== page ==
These are tasks that require strong boundaries so practice flexing your ‘just say no’ muscle here.

Avoid it

If something is not urgent and not necessary, avoid it. Surveys from a store you once popped into, mindless internet browsing or watching an entire boxset at one time should be avoided, especially if you’re showing the signs of burnout.

woman watching tv

#5 Embrace JOMO

The ‘joy of missing out has quickly replaced fear or missing out, or FOMO, in our overly busy lives. Be realistic about the amount of social, work and community engagements you can commit to, and stick to it.

Over-committing and feeling like you ‘should’ attend a party/help out with a committee/look after other people’s children can easily tip someone with an already packed schedule into burnout.

#6 Top-up on magnesium

Research studies have shown that chronic stress leads to an increase in the rate at which our bodies use magnesium.

Therefore, if you think you might be in danger of constant overwhelm then consider topping-up your magnesium with a supplement such as Healthspan’s Opti-Magnesium, £10.95.

#7 Don’t skip meals

No matter how busy you’re are, make time to eat as our engines can’t run for very long on empty.

‘Choose foods that contain complex carbohydrates for a steady release of energy,’ suggests Healthspan Nutritionist Rob Hobson.

‘Porridge or wholegrain bread, especially in the morning is a good option and ditch those sweet processed options such as pastries and choc croissants. For lunch, be sure to include some protein to maintain energy and focus in the afternoon’.

porridge with fruite

#8 Instant help

‘To calm down quickly, try Havening,’ suggests Professor Margareta James, Psychologist at Harley Street Wellbeing Clinic.

‘This simple technique generates brainwaves that restore calmness and simply involves stroking the upper half of your arms or rubbing your palms together for five to ten minutes’.

#9 Take on herbal helpers

Herbal remedies are a safe and natural way to help support  the body when feelings of overwhelm can lead to anxiety.

Passiflora is a herb that works by boosting the levels of gamma-aminobutyric acid (GABA) in the brain. This compound lowers stressful brain activity, which may help with relaxation and aid sleep.

It can be taken either short or long-term and can be taken alongside other medication, except tranquillising or sedating medications.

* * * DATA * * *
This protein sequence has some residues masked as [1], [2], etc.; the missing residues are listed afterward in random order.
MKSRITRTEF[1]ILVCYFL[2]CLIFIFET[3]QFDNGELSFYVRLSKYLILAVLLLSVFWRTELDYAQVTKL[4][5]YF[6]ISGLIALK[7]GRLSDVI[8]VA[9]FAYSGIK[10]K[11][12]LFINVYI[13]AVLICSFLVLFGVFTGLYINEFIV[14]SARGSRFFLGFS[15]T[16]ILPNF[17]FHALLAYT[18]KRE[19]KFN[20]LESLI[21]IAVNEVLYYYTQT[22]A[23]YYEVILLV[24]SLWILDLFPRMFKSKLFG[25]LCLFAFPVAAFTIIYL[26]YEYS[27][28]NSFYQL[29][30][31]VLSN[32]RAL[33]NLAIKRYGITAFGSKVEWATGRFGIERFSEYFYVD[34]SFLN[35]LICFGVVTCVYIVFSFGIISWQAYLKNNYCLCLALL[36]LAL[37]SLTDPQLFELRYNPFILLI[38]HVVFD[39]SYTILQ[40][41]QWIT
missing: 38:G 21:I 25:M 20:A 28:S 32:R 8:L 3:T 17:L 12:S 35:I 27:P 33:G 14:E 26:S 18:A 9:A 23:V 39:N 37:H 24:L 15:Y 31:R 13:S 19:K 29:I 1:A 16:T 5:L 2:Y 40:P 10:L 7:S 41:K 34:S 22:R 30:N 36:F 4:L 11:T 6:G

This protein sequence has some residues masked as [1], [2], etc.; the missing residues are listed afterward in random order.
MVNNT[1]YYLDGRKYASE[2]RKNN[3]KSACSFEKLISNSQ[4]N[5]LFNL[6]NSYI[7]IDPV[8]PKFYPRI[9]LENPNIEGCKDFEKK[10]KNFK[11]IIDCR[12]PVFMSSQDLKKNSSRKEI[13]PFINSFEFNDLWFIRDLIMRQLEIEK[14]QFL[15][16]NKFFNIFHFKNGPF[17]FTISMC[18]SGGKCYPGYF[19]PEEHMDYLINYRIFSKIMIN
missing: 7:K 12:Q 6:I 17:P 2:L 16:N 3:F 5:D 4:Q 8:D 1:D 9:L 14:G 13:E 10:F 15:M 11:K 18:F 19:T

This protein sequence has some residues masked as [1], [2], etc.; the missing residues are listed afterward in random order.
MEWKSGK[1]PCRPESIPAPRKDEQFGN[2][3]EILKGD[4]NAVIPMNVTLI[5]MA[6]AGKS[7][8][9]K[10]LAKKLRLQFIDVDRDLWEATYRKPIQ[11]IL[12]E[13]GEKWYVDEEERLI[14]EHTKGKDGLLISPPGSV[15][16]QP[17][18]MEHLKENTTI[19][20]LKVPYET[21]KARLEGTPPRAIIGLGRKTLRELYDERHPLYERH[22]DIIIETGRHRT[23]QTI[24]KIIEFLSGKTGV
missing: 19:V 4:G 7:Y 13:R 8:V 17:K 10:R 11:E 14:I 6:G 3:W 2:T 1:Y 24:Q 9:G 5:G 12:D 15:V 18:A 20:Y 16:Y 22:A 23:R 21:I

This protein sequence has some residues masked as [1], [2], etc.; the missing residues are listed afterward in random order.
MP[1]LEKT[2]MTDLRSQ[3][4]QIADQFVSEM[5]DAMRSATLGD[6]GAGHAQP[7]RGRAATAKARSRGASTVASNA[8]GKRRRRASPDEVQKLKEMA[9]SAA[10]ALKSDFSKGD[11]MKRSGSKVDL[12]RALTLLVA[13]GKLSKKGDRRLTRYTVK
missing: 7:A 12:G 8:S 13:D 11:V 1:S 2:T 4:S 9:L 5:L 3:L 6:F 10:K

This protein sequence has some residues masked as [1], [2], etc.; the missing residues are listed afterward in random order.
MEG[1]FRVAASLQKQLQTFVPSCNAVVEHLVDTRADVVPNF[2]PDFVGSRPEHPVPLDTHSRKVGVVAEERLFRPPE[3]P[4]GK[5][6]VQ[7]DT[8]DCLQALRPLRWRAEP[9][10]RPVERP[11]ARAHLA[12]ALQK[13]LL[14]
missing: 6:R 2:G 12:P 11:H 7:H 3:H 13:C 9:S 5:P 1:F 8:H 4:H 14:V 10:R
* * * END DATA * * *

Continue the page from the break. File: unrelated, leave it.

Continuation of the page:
Try: A.Vogel’s Passiflora Complex Spray, £10.99 – it can be used by adults and young people aged 12 plus.

happy woman drinkign tea

#10 Fake it to make it

Dr Brewer, author of Cut Your Stress suggests CBD oil to help relieve some of the anxiety that comes from overwhelm.  Try Healthspan CBD Drops, £25.95

‘Try smiling, it lowers stress levels,’ adds Dr Brewer, who regularly practices her ‘Inner Smile’.

This Chinese relaxation exercise involves imagining something that makes you smile and allowing yourself to smile internally.

Let the smile shine out of your eyes and travel inwards to spread all over your body. As the smile radiates within, notice how you feel relaxed and calm yet energised.

#11 Take time to talk

‘Talking is so very important for mental health as it can help us cope,’ explains Dr Meg.

The campaign ‘Time To Talk Day’ has lots of tips and information on talking to someone about their mental health as we know it might not always feel easy to know what to say. More Healthista Content:

Feeling down? Sore joints? Tired? Here’s what can help this winter

Too stressed for sex? 4 natural ingredients to boost your libido this Valentine’s Day

Dancing On Ice legend reveals 5 reasons figure skaters are in such great shape

Contact lenses: expert reveals 5 key rules

Looking for permanent weight loss? Top dietitian says answer lies in your DNA,

Like this article? Sign up to our newsletter to get more articles like this delivered straight to your inbox.

More Healthista Content